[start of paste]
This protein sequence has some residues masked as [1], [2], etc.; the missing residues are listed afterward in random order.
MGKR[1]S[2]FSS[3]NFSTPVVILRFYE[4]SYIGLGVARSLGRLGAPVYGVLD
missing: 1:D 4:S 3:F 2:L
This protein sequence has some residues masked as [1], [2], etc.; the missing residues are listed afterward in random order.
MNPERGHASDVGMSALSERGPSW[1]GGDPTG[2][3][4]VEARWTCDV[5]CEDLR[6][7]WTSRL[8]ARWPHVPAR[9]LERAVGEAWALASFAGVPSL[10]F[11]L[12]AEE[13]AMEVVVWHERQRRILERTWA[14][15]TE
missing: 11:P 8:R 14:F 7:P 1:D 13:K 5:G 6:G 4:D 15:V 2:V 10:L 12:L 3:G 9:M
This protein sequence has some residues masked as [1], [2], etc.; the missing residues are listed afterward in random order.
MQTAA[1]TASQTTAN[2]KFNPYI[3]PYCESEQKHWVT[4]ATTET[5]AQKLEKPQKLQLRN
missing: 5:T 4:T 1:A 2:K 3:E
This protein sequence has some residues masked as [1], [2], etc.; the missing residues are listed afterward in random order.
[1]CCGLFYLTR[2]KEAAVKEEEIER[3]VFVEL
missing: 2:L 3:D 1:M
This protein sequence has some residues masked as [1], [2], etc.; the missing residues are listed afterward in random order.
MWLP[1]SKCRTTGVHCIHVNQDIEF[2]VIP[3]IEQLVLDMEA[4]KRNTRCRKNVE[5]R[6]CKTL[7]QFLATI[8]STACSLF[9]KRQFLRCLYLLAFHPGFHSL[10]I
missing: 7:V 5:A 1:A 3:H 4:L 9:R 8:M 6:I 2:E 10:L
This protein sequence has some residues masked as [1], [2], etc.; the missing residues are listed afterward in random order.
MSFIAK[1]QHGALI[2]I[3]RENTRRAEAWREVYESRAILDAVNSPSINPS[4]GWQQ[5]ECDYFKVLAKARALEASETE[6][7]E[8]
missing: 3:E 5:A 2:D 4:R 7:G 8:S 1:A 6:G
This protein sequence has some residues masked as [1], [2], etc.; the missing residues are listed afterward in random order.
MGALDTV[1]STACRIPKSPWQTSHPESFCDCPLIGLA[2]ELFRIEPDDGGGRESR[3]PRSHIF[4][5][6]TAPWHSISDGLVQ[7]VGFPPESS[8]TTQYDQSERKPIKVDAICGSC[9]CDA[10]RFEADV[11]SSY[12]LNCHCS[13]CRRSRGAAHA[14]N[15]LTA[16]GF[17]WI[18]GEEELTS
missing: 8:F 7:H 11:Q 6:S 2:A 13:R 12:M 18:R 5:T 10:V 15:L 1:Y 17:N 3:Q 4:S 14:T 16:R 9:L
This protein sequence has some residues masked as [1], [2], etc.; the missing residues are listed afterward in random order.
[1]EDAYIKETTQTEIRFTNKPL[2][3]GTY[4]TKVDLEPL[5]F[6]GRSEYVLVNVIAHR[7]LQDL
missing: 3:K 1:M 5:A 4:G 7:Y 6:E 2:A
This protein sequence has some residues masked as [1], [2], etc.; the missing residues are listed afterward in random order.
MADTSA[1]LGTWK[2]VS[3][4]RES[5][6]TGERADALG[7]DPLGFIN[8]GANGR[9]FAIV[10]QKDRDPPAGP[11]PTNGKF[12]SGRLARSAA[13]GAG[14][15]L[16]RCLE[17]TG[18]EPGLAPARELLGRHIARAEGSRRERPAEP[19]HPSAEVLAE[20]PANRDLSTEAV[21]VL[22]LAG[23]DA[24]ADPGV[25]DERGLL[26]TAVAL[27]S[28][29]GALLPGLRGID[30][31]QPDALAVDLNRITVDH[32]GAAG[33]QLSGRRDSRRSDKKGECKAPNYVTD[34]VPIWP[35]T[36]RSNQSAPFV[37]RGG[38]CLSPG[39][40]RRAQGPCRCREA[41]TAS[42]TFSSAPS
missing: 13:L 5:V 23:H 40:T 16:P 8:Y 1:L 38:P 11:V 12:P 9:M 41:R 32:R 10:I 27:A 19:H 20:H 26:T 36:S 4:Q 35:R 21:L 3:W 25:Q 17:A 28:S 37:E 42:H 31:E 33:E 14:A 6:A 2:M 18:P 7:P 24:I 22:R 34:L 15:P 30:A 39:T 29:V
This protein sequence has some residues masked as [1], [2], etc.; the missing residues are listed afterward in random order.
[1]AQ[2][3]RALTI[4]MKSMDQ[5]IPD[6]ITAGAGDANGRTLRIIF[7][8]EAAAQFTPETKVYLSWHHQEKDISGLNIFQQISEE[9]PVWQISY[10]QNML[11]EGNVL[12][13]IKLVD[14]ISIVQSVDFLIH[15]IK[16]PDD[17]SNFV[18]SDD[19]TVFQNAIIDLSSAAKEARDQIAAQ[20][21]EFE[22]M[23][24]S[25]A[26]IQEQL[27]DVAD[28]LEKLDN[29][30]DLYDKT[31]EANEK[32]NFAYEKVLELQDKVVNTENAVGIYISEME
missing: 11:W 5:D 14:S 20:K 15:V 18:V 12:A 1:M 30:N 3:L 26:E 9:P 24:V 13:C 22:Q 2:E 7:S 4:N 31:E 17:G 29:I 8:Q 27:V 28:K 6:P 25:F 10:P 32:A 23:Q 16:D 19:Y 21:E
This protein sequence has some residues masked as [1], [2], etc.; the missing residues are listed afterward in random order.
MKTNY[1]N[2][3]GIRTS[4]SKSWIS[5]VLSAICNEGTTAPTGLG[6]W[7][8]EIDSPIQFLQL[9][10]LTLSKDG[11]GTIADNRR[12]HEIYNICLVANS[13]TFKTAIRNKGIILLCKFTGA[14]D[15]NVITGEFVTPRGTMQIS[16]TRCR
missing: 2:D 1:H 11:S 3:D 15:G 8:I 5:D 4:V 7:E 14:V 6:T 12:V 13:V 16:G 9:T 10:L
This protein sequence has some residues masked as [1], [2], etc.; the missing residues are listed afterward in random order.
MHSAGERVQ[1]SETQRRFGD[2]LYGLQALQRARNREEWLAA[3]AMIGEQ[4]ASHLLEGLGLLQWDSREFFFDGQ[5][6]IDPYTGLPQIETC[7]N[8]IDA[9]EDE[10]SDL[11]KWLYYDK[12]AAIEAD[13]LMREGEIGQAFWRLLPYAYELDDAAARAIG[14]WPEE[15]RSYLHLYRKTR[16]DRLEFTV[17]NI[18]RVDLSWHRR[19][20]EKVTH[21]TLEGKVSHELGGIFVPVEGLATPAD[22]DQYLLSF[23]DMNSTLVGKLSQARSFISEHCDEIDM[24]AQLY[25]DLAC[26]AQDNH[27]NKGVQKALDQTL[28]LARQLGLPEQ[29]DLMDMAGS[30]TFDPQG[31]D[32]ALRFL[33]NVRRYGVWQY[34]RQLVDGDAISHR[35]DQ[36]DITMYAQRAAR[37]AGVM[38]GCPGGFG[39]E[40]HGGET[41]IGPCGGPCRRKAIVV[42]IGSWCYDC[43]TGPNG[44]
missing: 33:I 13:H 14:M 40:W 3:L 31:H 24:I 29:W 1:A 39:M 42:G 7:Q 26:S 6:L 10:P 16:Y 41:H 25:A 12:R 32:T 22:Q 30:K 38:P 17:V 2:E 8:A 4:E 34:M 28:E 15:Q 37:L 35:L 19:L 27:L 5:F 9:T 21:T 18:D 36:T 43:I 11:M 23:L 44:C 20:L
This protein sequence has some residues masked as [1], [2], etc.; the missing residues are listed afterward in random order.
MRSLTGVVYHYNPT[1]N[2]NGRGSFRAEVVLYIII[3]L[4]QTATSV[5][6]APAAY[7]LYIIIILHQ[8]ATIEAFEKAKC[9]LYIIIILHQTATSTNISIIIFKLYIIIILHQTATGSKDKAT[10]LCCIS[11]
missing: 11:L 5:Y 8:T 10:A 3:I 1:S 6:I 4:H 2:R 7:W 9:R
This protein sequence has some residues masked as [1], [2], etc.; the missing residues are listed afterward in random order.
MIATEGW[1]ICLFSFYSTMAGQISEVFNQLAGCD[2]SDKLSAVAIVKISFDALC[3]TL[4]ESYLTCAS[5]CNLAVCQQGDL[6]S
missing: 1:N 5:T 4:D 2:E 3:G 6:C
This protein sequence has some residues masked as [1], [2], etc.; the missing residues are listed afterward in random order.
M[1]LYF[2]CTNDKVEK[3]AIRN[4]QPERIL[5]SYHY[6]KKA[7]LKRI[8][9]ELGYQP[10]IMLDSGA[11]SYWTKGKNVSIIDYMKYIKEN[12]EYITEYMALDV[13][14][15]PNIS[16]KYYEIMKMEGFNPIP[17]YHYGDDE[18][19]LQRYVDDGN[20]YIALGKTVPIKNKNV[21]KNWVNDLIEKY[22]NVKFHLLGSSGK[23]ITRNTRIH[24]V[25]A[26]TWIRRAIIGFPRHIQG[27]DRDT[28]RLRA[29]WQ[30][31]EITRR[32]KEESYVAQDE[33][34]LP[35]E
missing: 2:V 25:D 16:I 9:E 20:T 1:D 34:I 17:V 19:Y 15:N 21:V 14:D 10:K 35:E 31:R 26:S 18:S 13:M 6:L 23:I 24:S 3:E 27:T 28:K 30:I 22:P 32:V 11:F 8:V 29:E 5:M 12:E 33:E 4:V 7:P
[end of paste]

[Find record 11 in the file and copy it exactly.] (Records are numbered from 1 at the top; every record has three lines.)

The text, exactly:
This protein sequence has some residues masked as [1], [2], etc.; the missing residues are listed afterward in random order.
MKTNY[1]N[2][3]GIRTS[4]SKSWIS[5]VLSAICNEGTTAPTGLG[6]W[7][8]EIDSPIQFLQL[9][10]LTLSKDG[11]GTIADNRR[12]HEIYNICLVANS[13]TFKTAIRNKGIILLCKFTGA[14]D[15]NVITGEFVTPRGTMQIS[16]TRCR
missing: 2:D 1:H 11:S 3:D 15:G 8:I 5:D 4:V 7:E 14:V 6:T 12:V 13:V 16:G 9:T 10:L